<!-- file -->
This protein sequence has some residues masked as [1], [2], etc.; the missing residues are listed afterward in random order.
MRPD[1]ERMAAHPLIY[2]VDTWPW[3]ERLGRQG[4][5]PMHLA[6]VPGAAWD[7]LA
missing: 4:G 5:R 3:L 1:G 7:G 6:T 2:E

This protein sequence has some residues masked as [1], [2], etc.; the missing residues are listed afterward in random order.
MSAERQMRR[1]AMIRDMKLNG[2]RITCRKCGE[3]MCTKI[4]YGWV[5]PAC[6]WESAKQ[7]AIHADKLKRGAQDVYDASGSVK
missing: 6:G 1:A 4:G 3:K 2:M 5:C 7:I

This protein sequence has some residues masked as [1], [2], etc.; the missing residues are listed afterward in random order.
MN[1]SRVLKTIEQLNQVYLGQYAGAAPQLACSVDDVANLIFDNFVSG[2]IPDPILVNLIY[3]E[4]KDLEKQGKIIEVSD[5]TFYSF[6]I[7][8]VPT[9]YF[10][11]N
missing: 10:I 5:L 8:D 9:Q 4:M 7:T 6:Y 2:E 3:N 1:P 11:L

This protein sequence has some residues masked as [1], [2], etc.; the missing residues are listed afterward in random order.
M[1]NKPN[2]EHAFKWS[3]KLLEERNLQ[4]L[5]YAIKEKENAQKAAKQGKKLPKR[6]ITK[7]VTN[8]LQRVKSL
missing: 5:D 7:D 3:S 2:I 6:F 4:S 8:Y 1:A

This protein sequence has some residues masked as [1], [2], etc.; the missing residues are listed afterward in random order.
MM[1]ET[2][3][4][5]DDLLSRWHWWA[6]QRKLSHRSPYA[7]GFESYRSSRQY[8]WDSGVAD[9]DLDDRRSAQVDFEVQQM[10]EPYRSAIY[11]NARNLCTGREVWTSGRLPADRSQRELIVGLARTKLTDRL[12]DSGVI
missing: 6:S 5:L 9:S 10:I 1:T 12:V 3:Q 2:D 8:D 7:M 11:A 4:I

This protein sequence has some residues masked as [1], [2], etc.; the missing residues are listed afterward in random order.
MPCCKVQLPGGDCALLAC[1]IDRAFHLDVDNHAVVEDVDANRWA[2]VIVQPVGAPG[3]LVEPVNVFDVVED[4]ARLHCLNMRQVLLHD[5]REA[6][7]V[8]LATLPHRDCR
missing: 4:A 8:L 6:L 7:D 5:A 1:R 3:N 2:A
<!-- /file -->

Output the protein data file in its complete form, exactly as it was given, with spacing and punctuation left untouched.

This protein sequence has some residues masked as [1], [2], etc.; the missing residues are listed afterward in random order.
MRPD[1]ERMAAHPLIY[2]VDTWPW[3]ERLGRQG[4][5]PMHLA[6]VPGAAWD[7]LA
missing: 4:G 5:R 3:L 1:G 7:G 6:T 2:E

This protein sequence has some residues masked as [1], [2], etc.; the missing residues are listed afterward in random order.
MSAERQMRR[1]AMIRDMKLNG[2]RITCRKCGE[3]MCTKI[4]YGWV[5]PAC[6]WESAKQ[7]AIHADKLKRGAQDVYDASGSVK
missing: 6:G 1:A 4:G 3:K 2:M 5:C 7:I

This protein sequence has some residues masked as [1], [2], etc.; the missing residues are listed afterward in random order.
MN[1]SRVLKTIEQLNQVYLGQYAGAAPQLACSVDDVANLIFDNFVSG[2]IPDPILVNLIY[3]E[4]KDLEKQGKIIEVSD[5]TFYSF[6]I[7][8]VPT[9]YF[10][11]N
missing: 10:I 5:L 8:D 9:Q 4:M 7:T 6:Y 2:E 3:N 1:P 11:L

This protein sequence has some residues masked as [1], [2], etc.; the missing residues are listed afterward in random order.
M[1]NKPN[2]EHAFKWS[3]KLLEERNLQ[4]L[5]YAIKEKENAQKAAKQGKKLPKR[6]ITK[7]VTN[8]LQRVKSL
missing: 5:D 7:D 3:S 2:I 6:F 4:S 8:Y 1:A

This protein sequence has some residues masked as [1], [2], etc.; the missing residues are listed afterward in random order.
MM[1]ET[2][3][4][5]DDLLSRWHWWA[6]QRKLSHRSPYA[7]GFESYRSSRQY[8]WDSGVAD[9]DLDDRRSAQVDFEVQQM[10]EPYRSAIY[11]NARNLCTGREVWTSGRLPADRSQRELIVGLARTKLTDRL[12]DSGVI
missing: 6:S 5:L 9:S 10:I 1:T 12:V 3:Q 2:D 8:D 7:M 11:A 4:I

This protein sequence has some residues masked as [1], [2], etc.; the missing residues are listed afterward in random order.
MPCCKVQLPGGDCALLAC[1]IDRAFHLDVDNHAVVEDVDANRWA[2]VIVQPVGAPG[3]LVEPVNVFDVVED[4]ARLHCLNMRQVLLHD[5]REA[6][7]V[8]LATLPHRDCR
missing: 4:A 8:L 6:L 7:D 5:A 1:R 3:N 2:A